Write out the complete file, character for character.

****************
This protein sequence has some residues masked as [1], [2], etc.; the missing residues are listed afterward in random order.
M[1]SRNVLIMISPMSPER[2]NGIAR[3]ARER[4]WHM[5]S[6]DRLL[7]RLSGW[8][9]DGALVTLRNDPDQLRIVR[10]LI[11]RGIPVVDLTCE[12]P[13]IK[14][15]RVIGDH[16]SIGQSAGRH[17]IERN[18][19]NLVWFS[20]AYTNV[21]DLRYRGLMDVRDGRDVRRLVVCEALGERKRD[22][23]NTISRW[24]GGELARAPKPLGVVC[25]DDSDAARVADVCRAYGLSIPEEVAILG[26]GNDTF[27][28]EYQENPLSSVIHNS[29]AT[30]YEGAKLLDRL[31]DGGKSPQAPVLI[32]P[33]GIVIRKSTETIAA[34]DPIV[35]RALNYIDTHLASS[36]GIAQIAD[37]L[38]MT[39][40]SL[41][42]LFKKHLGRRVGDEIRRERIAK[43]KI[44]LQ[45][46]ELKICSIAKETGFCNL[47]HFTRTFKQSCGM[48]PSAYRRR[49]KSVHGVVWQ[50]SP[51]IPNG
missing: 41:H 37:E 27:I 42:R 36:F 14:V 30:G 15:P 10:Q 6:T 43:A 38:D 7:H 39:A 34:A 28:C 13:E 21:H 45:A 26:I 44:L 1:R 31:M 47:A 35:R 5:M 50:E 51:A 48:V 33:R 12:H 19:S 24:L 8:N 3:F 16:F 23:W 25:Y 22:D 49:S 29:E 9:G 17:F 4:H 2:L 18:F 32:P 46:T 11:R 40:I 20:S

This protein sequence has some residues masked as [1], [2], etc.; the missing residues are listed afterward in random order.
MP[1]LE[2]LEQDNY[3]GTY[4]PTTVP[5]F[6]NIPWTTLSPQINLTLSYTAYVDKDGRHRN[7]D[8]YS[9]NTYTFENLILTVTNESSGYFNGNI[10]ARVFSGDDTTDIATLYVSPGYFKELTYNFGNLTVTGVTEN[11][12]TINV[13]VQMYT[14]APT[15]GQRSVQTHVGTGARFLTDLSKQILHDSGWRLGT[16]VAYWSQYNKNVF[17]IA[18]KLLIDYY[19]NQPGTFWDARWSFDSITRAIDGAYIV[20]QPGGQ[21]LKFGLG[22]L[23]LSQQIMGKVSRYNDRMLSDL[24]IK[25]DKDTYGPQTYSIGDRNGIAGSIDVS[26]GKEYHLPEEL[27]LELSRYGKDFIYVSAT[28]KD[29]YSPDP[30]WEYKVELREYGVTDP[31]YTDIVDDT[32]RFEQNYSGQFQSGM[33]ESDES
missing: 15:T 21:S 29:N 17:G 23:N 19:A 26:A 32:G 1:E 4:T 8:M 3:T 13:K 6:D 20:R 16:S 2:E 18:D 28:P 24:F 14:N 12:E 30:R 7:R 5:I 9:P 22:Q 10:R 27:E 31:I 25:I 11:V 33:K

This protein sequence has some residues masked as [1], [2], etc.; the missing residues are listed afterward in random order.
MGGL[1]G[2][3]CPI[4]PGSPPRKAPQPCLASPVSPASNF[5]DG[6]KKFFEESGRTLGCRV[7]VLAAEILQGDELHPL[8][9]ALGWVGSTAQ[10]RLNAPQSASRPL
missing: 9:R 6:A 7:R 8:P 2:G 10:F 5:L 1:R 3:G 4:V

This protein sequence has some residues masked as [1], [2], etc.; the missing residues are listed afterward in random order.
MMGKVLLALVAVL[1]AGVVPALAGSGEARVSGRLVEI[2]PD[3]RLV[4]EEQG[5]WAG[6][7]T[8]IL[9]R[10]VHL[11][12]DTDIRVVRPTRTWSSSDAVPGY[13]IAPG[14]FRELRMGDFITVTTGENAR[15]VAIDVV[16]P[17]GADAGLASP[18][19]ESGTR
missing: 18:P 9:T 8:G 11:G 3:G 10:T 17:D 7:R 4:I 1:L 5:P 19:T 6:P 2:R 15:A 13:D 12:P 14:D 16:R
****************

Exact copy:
This protein sequence has some residues masked as [1], [2], etc.; the missing residues are listed afterward in random order.
M[1]SRNVLIMISPMSPER[2]NGIAR[3]ARER[4]WHM[5]S[6]DRLL[7]RLSGW[8][9]DGALVTLRNDPDQLRIVR[10]LI[11]RGIPVVDLTCE[12]P[13]IK[14][15]RVIGDH[16]SIGQSAGRH[17]IERN[18][19]NLVWFS[20]AYTNV[21]DLRYRGLMDVRDGRDVRRLVVCEALGERKRD[22][23]NTISRW[24]GGELARAPKPLGVVC[25]DDSDAARVADVCRAYGLSIPEEVAILG[26]GNDTF[27][28]EYQENPLSSVIHNS[29]AT[30]YEGAKLLDRL[31]DGGKSPQAPVLI[32]P[33]GIVIRKSTETIAA[34]DPIV[35]RALNYIDTHLASS[36]GIAQIAD[37]L[38]MT[39][40]SL[41][42]LFKKHLGRRVGDEIRRERIAK[43]KI[44]LQ[45][46]ELKICSIAKETGFCNL[47]HFTRTFKQSCGM[48]PSAYRRR[49]KSVHGVVWQ[50]SP[51]IPNG
missing: 41:H 37:E 27:I 42:R 36:F 14:V 30:G 15:P 10:Q 6:T 43:A 38:D 7:H 39:A 34:A 28:C 13:E 21:H 45:A 26:I 44:L 1:R 31:M 47:A 35:R 5:M 50:E 51:A 48:V 33:R 12:H 19:S 24:L 8:N 3:F 16:F 23:W 25:Y 22:D 49:S 29:E 9:G 17:F 4:H 2:L 18:F 32:P 46:T 11:R 40:I 20:S

This protein sequence has some residues masked as [1], [2], etc.; the missing residues are listed afterward in random order.
MP[1]LE[2]LEQDNY[3]GTY[4]PTTVP[5]F[6]NIPWTTLSPQINLTLSYTAYVDKDGRHRN[7]D[8]YS[9]NTYTFENLILTVTNESSGYFNGNI[10]ARVFSGDDTTDIATLYVSPGYFKELTYNFGNLTVTGVTEN[11][12]TINV[13]VQMYT[14]APT[15]GQRSVQTHVGTGARFLTDLSKQILHDSGWRLGT[16]VAYWSQYNKNVF[17]IA[18]KLLIDYY[19]NQPGTFWDARWSFDSITRAIDGAYIV[20]QPGGQ[21]LKFGLG[22]L[23]LSQQIMGKVSRYNDRMLSDL[24]IK[25]DKDTYGPQTYSIGDRNGIAGSIDVS[26]GKEYHLPEEL[27]LELSRYGKDFIYVSAT[28]KD[29]YSPDP[30]WEYKVELREYGVTDP[31]YTDIVDDT[32]RFEQNYSGQFQSGM[33]ESDES
missing: 15:T 21:S 29:N 17:G 23:N 19:A 26:A 32:G 1:E 4:T 8:M 3:T 13:K 6:D 20:R 16:S 2:E 18:D 28:P 24:F 14:N 12:E 30:R 7:R 5:I 9:P 22:Q 10:R 27:E 31:I 25:I 11:V 33:K

This protein sequence has some residues masked as [1], [2], etc.; the missing residues are listed afterward in random order.
MGGL[1]G[2][3]CPI[4]PGSPPRKAPQPCLASPVSPASNF[5]DG[6]KKFFEESGRTLGCRV[7]VLAAEILQGDELHPL[8][9]ALGWVGSTAQ[10]RLNAPQSASRPL
missing: 9:R 6:A 7:R 8:P 2:G 10:F 5:L 1:R 3:G 4:V

This protein sequence has some residues masked as [1], [2], etc.; the missing residues are listed afterward in random order.
MMGKVLLALVAVL[1]AGVVPALAGSGEARVSGRLVEI[2]PD[3]RLV[4]EEQG[5]WAG[6][7]T[8]IL[9]R[10]VHL[11][12]DTDIRVVRPTRTWSSSDAVPGY[13]IAPG[14]FRELRMGDFITVTTGENAR[15]VAIDVV[16]P[17]GADAGLASP[18][19]ESGTR
missing: 18:P 9:T 8:G 11:G 3:G 10:T 17:D 7:R 4:I 1:L 5:P 19:T 6:P 2:R 15:A 13:D 12:P 14:D 16:R